I ran across this video of some folks, at what appears to be a range outside the US, shooting the .577 Tyrannosaur:
You can find some background on the round here:
As A-Square loads the cartridge, it fires a 750-grain bullet at 2,460 feet per second, for muzzle energy of more than 10,000 foot-pounds. For the record, the case will hold 180 grains of H4831! No other company loads the cartridge or makes the brass, but since brass, bullets, and loaded ammunition are once again readily available from A-Square, securing a supply is less difficult than for many other big cartridges.
Jim Smith, the new owner of A-Square, says the first question anyone asks about the Tyrannosaur is “What’s the recoil like?” Since there are a couple of videos floating around the internet showing several people being thrown across a room when firing it, your long-suffering correspondent would like to assure you that it simply is not like that.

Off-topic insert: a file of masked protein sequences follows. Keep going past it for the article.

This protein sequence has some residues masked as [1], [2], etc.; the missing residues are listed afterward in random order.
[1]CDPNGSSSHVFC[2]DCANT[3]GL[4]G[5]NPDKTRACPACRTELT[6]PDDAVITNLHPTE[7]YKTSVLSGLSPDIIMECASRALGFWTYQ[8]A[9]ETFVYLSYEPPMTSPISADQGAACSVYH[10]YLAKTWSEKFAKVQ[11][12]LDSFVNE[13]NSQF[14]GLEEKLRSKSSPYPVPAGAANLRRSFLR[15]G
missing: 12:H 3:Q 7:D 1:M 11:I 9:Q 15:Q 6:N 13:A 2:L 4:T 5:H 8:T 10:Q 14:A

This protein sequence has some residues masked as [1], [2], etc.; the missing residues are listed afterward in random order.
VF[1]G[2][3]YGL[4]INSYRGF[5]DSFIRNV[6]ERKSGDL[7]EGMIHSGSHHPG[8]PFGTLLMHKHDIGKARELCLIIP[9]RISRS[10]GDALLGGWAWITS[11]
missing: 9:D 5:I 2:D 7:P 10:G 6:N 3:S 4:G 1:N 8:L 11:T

The Hannibal rifle employs Art Alphin’s “Coil-Chek” stock, which minimizes recoil in heavy cartridges through proper stock design rather than gadgets like muzzle brakes and recoil reducers. However, Art conceded the Tyrannosaur needed something more and put three reducers in the stock. So equipped, it weighs about 13 pounds.
10,000 ft-lbs of muzzle energy? Holy recoil batman! But hey, if your goal is a last ditch defense against a charging elephant, I’d wager you’d need every bit of it. Now I really want to shoot one.